Draco is the name and pawning is the game.
After years of bureaucratic considerations, the Air Force Special Operations Command (AFSOC) has decided to officially baptize its U-28A aircraft as Draco. In Latin, the word “draco” means “dragon” and it’s also a constellation in the far northern sky.
“From my time in the community (2010-2012), we were split between a couple of schools of thought on the official naming of the U-28,” explained Col. Robert Masaitis, the 492nd Special Operations Training Group commander and U-28A pilot, in an interview with DVIDS. “Lt. Gen. Eric Fiel, the AFSOC commander at the time, had told us we ought to name the aircraft. Between the two, then later, three squadron commanders, we could agree that ‘Draco’ was probably the obvious choice. I’m glad to see we’re bringing this initiative to fruition after all this time, as the U-28 has become so much more than the single-engine, non-descript ‘utility’ aircraft we brought into the service over a decade ago.”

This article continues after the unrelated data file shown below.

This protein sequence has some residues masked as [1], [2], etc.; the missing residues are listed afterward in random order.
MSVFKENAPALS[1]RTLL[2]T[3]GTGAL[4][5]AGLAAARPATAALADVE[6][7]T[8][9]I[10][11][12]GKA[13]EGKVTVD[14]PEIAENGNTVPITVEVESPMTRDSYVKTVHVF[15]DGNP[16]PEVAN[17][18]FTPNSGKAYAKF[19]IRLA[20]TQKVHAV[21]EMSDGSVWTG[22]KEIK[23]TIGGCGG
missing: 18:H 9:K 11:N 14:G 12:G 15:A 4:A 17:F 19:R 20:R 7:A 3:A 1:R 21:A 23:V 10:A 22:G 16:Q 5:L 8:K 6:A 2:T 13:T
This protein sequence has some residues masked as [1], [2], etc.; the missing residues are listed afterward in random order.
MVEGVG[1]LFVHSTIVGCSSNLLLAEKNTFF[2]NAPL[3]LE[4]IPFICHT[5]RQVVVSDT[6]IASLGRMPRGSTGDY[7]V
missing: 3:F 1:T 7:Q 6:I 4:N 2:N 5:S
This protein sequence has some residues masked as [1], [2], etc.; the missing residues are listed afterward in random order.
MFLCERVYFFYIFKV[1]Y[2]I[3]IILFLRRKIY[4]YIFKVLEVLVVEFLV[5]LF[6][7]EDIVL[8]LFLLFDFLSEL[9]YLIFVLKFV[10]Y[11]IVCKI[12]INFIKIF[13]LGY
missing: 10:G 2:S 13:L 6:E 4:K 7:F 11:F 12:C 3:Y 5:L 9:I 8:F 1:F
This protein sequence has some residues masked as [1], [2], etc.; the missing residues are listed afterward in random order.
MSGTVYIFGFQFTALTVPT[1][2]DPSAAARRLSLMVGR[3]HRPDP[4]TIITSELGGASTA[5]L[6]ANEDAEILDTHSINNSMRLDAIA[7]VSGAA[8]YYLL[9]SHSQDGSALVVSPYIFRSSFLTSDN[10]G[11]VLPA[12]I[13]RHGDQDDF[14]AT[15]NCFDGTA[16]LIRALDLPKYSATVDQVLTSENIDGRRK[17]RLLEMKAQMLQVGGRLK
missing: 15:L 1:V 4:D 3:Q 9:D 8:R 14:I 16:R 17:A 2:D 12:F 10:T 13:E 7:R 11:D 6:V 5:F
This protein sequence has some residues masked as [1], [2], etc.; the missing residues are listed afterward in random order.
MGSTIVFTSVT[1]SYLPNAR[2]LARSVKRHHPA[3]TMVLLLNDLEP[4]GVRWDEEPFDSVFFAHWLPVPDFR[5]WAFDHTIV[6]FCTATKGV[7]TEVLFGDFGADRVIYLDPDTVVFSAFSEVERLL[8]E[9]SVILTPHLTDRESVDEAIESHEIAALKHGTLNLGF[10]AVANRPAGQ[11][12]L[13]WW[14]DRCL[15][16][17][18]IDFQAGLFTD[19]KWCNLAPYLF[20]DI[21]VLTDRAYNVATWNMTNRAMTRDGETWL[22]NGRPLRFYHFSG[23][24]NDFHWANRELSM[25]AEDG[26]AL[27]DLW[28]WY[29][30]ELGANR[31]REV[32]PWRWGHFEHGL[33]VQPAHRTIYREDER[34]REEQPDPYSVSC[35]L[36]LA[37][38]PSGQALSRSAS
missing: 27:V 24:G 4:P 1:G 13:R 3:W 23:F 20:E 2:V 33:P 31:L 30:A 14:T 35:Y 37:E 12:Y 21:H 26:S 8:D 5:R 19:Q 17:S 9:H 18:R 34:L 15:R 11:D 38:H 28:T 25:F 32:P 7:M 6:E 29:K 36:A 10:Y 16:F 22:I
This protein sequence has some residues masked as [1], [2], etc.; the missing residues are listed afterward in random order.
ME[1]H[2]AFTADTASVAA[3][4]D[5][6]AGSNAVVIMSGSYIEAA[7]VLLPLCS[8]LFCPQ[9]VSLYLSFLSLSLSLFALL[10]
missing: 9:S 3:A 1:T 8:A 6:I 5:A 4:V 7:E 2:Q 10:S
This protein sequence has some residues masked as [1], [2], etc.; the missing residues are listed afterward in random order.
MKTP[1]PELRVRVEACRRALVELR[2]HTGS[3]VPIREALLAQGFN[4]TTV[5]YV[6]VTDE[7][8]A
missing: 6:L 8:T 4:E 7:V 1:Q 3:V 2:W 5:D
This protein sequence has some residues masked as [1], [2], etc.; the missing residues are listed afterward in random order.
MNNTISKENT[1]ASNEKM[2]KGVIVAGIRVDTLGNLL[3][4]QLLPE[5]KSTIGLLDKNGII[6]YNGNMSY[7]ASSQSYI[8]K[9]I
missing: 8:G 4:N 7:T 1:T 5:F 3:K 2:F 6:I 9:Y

A light turboprop aircraft, the U-28A is a versatile platform that can perform a number of roles in support of special operations or conventional units. One of its primary functions is to conduct long-range intelligence, surveillance, and reconnaissance (ISR) operations. The U-28A fleet has been doing excellent work in Africa the past few years. Another role of the U-28A is the covert insertion, extraction, or resupply of SOF elements in denied environments. Although a small aircraft, the U-28A has the ability to ferry up to 10 fully-kitted commandos or 3,000 pounds of gear. Its small size, furthermore, makes it ideal for operations in makeshift airstrips.